In addition to the abundance of longstanding attractions at the PCC, the Hukilau Marketplace — located adjacent to the Polynesian Football Hall of Fame — just opened in February, featuring plentiful food and beverage outlets, stores and commemorative statues.

Waikiki Aquarium: Founded in 1904, the Waikiki Aquarium is the second oldest public aquarium in the U.S.

It has more than 3,000 marine specimens and 500 marine species (including the rare Peppermint Angelfish) and a variety of exhibits and living displays (including a Hawaiian green turtle exhibit and living coral display). You’ll find invertebrates such as crustaceans, fish such as parrotfish and scorpionfish, reptiles such as the yellow-bellied sea snake, as well as Hawaiian Monk Seals, seaweeds and coastal plants.

There are kid-specific sessions throughout morning, noon and night, including “Keiki Time” in the morning and “Aquarium After Dark” at night. Other programs for kids include the “Behind the Scenes” tour and “Afternoons at the Acquarium” programs.


Honolulu Zoo: The Honolulu Zoo, located in Waikiki, dates back to 1876, when King David Kalakaua, the last reqigning monarch of the Kingdom of Hawaii, transferred 300 acres of land to the Kapiolani Park Association.

The 42-acre zoo, located within 300 acres of royal land, is home to about 1,000 different animals, including Komodo Dragons, orangutans, elephants, primates, reptiles, amphibians, tigers, cheetahs, rhinos and more. Endangered species include the Palawan peacock pheasant, the Golden Lion Tamarin and the Giant South American River Turtle. There’s also a special “Keiki Zoo” and petting area.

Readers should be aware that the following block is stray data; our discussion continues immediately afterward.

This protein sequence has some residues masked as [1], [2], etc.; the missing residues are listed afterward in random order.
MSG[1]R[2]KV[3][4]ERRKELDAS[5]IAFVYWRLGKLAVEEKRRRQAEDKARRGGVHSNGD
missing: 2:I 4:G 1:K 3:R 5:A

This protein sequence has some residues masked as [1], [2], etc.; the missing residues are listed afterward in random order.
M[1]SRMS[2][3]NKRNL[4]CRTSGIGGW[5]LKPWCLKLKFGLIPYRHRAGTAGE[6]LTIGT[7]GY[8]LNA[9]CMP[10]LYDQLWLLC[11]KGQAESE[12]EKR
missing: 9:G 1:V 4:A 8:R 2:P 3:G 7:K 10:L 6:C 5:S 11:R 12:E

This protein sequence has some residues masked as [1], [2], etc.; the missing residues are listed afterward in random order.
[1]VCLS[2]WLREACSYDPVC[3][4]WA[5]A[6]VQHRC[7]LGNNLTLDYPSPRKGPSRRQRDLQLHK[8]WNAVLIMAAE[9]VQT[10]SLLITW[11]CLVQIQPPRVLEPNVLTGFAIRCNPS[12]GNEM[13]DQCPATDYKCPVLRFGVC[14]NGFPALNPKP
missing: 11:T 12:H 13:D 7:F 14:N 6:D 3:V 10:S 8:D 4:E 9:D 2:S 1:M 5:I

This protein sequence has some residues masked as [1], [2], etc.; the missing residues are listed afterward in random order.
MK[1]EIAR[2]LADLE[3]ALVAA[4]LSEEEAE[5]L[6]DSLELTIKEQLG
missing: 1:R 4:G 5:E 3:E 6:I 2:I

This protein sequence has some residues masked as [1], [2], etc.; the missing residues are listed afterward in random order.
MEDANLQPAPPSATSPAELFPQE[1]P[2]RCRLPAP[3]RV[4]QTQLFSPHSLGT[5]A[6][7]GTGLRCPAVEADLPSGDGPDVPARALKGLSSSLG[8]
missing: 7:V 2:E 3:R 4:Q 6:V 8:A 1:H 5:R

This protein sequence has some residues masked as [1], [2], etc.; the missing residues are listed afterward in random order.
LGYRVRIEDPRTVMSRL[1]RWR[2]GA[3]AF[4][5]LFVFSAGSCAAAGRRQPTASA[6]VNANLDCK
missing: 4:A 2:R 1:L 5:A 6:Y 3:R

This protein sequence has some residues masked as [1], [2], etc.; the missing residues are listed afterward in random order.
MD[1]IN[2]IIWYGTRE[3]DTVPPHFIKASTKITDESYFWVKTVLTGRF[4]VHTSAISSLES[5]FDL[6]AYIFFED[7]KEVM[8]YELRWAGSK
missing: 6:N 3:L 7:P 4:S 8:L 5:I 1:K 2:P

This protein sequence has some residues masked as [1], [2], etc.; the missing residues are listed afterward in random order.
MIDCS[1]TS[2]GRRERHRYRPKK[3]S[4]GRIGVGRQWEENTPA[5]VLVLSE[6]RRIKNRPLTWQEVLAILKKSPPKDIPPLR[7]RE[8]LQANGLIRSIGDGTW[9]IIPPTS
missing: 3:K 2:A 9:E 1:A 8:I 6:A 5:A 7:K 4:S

The zoo also features endemic plants and gardens, educational programs, conservation programs, an Animal Health Center and breeding programs. Twilight tours are available as well.


For more information on Hawaii, O'ahu, Maui, Kauai

For more Destination & Tourism News


You may use your Facebook account to add a comment, subject to Facebook's Terms of Service and Privacy Policy. Your Facebook information, including your name, photo & any other personal data you make public on Facebook will appear with your comment, and may be used on Click here to learn more.

Vacation Agent Magazine

A version of this article appears in print in the May 2015 issue of Vacation Agent Magazine.